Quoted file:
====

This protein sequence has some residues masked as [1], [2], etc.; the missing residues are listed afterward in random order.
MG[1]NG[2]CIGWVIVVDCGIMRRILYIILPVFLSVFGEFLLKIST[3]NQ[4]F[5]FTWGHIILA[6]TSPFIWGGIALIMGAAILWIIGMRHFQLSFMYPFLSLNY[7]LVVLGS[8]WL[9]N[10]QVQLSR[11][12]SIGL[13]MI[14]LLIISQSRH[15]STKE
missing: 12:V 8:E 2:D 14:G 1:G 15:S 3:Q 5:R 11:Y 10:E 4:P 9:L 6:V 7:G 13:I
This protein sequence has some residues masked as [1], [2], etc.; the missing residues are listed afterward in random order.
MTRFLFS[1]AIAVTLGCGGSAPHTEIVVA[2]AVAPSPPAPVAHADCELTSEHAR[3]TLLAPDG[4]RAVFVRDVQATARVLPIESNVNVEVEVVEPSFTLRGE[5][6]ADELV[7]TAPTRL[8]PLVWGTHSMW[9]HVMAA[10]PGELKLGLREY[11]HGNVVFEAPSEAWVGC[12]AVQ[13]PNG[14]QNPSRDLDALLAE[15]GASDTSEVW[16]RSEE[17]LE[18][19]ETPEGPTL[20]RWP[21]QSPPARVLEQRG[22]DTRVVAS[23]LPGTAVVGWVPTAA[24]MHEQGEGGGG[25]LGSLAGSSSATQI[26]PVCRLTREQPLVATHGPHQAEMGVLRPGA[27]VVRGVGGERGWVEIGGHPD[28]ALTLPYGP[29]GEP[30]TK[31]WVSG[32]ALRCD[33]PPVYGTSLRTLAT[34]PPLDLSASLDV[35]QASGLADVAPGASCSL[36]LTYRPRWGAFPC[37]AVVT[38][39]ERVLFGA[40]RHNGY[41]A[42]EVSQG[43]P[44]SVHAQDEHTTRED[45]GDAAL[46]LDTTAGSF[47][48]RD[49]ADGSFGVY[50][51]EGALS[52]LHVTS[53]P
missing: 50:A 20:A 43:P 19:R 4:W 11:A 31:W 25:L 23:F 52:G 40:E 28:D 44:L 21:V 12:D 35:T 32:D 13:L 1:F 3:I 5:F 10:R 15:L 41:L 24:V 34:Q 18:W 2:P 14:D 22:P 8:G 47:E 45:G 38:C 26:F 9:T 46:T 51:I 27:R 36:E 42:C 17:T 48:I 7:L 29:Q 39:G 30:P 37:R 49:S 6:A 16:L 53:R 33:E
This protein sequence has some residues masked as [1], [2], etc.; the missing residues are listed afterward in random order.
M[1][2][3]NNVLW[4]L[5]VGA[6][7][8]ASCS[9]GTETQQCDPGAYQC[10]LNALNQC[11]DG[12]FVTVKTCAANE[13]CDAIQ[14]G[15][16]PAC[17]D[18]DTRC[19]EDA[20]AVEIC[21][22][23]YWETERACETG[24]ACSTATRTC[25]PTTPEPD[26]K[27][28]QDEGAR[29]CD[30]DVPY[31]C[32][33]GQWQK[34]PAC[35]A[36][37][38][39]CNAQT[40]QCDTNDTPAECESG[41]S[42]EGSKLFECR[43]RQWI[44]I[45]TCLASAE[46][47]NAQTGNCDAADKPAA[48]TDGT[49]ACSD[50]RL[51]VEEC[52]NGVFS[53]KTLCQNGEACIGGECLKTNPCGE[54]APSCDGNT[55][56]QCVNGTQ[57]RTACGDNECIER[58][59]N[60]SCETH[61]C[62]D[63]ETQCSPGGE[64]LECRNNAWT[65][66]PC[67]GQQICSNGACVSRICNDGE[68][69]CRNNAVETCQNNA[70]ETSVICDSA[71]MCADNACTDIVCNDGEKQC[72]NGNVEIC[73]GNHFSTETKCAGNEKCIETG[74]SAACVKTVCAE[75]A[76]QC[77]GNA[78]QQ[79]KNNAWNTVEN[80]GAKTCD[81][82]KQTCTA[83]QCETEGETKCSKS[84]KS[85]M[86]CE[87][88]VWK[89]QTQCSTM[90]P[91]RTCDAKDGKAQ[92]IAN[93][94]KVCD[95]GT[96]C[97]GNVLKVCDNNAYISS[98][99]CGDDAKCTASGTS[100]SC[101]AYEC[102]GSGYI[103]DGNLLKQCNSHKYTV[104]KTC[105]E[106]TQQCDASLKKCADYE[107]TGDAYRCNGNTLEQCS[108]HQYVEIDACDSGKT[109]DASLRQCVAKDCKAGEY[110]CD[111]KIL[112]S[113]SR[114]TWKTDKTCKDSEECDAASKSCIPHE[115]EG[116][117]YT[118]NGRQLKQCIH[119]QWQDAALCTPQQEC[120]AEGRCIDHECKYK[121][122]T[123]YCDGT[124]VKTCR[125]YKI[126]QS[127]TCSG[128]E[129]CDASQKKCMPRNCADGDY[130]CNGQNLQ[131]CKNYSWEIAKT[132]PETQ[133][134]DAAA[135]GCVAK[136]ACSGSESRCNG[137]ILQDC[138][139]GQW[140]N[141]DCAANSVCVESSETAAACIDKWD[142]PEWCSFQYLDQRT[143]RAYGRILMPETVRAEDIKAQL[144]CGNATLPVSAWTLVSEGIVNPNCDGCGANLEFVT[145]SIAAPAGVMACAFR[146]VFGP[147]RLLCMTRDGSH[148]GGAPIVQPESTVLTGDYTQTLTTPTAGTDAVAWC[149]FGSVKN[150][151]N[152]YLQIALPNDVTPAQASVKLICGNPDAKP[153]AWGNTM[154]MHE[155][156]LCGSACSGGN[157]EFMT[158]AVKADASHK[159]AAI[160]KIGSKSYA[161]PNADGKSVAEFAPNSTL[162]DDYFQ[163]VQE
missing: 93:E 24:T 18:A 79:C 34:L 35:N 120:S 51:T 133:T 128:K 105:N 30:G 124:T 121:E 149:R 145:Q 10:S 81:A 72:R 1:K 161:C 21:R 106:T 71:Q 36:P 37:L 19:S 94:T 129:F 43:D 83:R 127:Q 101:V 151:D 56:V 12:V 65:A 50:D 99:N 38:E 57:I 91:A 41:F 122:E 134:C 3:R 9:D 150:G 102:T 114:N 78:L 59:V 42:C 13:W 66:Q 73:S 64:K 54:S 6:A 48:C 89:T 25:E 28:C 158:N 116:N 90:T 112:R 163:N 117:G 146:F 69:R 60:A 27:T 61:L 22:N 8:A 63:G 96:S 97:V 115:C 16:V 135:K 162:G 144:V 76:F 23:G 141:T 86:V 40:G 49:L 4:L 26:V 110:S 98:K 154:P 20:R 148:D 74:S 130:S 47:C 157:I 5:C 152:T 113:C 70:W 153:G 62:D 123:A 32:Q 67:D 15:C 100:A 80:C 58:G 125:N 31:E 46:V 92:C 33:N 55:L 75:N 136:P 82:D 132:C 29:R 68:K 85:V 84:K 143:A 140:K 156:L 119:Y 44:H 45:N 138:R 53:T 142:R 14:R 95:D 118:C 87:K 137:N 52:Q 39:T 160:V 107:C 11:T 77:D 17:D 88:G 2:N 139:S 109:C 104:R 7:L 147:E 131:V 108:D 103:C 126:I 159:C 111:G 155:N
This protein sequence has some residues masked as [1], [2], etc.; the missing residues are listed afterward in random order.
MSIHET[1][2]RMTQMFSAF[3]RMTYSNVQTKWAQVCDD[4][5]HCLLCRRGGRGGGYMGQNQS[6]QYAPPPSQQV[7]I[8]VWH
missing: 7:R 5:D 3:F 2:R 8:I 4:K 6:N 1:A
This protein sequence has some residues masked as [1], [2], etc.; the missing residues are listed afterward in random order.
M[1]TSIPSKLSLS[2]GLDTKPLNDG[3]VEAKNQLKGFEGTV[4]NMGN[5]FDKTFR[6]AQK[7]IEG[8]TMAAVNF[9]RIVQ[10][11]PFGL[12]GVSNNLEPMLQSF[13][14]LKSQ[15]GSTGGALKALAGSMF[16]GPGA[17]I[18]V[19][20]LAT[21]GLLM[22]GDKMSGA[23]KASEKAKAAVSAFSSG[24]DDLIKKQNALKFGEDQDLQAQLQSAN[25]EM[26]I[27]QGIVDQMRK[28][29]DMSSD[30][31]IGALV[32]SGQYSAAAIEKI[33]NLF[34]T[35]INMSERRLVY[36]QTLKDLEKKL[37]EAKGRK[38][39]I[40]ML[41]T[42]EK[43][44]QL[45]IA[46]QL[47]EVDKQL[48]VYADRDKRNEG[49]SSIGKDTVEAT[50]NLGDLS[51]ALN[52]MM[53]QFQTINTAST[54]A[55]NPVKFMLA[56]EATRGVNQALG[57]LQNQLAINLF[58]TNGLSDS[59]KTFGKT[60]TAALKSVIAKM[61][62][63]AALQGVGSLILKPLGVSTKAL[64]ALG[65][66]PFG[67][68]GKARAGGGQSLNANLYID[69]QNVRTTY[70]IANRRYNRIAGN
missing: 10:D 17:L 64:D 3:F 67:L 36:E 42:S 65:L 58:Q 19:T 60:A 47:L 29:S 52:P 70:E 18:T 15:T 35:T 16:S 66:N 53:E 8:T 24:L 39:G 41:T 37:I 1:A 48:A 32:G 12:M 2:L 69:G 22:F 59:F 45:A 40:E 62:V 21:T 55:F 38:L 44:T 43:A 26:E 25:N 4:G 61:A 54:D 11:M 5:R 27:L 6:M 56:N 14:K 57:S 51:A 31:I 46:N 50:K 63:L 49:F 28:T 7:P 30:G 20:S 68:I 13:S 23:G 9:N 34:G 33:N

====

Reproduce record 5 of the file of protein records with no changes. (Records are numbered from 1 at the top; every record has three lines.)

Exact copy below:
This protein sequence has some residues masked as [1], [2], etc.; the missing residues are listed afterward in random order.
M[1]TSIPSKLSLS[2]GLDTKPLNDG[3]VEAKNQLKGFEGTV[4]NMGN[5]FDKTFR[6]AQK[7]IEG[8]TMAAVNF[9]RIVQ[10][11]PFGL[12]GVSNNLEPMLQSF[13][14]LKSQ[15]GSTGGALKALAGSMF[16]GPGA[17]I[18]V[19][20]LAT[21]GLLM[22]GDKMSGA[23]KASEKAKAAVSAFSSG[24]DDLIKKQNALKFGEDQDLQAQLQSAN[25]EM[26]I[27]QGIVDQMRK[28][29]DMSSD[30][31]IGALV[32]SGQYSAAAIEKI[33]NLF[34]T[35]INMSERRLVY[36]QTLKDLEKKL[37]EAKGRK[38][39]I[40]ML[41]T[42]EK[43][44]QL[45]IA[46]QL[47]EVDKQL[48]VYADRDKRNEG[49]SSIGKDTVEAT[50]NLGDLS[51]ALN[52]MM[53]QFQTINTAST[54]A[55]NPVKFMLA[56]EATRGVNQALG[57]LQNQLAINLF[58]TNGLSDS[59]KTFGKT[60]TAALKSVIAKM[61][62][63]AALQGVGSLILKPLGVSTKAL[64]ALG[65][66]PFG[67][68]GKARAGGGQSLNANLYID[69]QNVRTTY[70]IANRRYNRIAGN
missing: 10:D 17:L 64:D 3:F 67:L 36:E 42:S 65:L 58:Q 19:T 60:A 47:L 29:S 52:P 70:E 18:T 15:T 35:T 16:S 66:N 53:E 8:T 24:L 39:G 41:T 37:I 1:A 48:A 32:G 12:M 2:L 69:G 22:F 59:F 45:A 40:E 62:V 21:T 55:F 38:L 44:T 43:A 26:E 25:N 4:G 61:A 54:D 11:M 5:R 27:L 6:M 56:N 14:K 57:S 51:A 31:I 46:N 50:K 63:L 49:F 28:T 7:P 30:G 20:S 68:I 13:S 23:G 9:N 34:G 33:N